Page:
ISSN (Print) - 0012-9976 | ISSN (Online) - 2349-8846

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China's Power Sector

Power shortages in China have led to a nationwide boom in power plant construction and though demand is still rising, a significant proportion of the new capacity is likely to be in surplus leading to a glut. The Chinese electricity sector is also experiencing considerable transitional difficulties in implementing the reforms undertaken in 2002. The biggest obstacle to greater efficiency and lower costs has been the supply-demand imbalance - which prevents any form of competition among bulk suppliers - and the absence of effective regulation.

China’s Power Sector

Shortages Complicate Reforms

Power shortages in China have led to a nationwide boom in power plant construction and though demand is still rising, a significant proportion of the new capacity is likely to be in surplus leading to a glut. The Chinese electricity sector is also experiencing considerable transitional difficulties in implementing the reforms undertaken in 2002. The biggest obstacle to greater efficiency and lower costs has been the supply-demand imbalance – which prevents any form of competition among bulk suppliers – and the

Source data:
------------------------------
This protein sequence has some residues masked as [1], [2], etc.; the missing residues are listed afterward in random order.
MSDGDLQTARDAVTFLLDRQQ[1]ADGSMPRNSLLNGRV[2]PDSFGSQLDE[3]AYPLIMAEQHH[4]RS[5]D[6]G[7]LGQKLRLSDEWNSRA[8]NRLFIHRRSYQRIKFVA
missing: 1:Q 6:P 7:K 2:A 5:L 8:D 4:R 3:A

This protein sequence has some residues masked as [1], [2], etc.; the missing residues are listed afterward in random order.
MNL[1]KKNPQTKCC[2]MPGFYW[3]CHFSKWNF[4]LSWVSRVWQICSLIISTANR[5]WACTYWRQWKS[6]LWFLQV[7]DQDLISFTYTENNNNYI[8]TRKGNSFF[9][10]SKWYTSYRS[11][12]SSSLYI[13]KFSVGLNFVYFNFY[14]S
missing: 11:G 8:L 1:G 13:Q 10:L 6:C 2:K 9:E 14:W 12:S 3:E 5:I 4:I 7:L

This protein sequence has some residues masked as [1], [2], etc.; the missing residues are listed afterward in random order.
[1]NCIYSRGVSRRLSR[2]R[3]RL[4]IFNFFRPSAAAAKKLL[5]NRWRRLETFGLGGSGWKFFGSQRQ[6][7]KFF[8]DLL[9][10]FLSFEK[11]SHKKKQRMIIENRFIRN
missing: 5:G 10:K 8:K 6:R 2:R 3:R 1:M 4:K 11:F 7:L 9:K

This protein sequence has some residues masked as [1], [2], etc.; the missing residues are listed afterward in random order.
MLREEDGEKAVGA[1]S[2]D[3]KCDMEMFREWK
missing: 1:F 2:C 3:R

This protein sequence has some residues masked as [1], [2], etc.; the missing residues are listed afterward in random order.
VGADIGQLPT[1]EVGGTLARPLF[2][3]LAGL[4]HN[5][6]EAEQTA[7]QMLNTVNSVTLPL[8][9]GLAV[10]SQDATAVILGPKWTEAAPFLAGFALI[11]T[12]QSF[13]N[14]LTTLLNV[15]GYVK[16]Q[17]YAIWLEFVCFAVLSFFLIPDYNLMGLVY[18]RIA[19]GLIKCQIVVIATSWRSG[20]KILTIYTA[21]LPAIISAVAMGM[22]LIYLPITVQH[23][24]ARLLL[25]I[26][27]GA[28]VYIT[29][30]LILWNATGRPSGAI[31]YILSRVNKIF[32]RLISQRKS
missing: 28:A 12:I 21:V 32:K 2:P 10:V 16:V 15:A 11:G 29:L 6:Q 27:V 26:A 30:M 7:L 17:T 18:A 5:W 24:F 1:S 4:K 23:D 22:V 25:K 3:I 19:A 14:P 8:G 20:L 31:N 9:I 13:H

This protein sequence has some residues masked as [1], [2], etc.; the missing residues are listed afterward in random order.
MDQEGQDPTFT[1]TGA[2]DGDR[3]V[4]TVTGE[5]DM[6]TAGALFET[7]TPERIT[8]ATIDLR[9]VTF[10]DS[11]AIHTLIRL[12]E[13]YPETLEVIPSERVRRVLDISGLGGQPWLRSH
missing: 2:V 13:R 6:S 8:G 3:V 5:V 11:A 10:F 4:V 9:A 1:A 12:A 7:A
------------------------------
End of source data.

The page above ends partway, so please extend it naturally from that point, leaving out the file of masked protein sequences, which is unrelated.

absence of effective regulation.


eaders may be surprised to learn that China too suffers from power shortages, but unlike in India where there seems little prospect of an early end to load shedding, China may soon be facing the opposite problem: a glut!

China was hit by power shortages estimated to have been as much as 30,000 MW in 2004,1 with the inevitable power cuts at peak periods in 2003 and 2004. These are expected to continue well into 2006. This is the consequence of very rapid economic growth (which exceeded all forecasts), combined with insufficient new generation capacity being brought on line to meet surging demand. The capacity shortage was also in part due to a costly policy error on the part of the government

– it imposed a two-year moratorium on issuing permits for the construction of new generation plants out of concern that the generation overcapacity in 2000-01 would make it difficult to absorb the energy becoming available from the massive Three Gorges hydroelectric project (18,000 MW).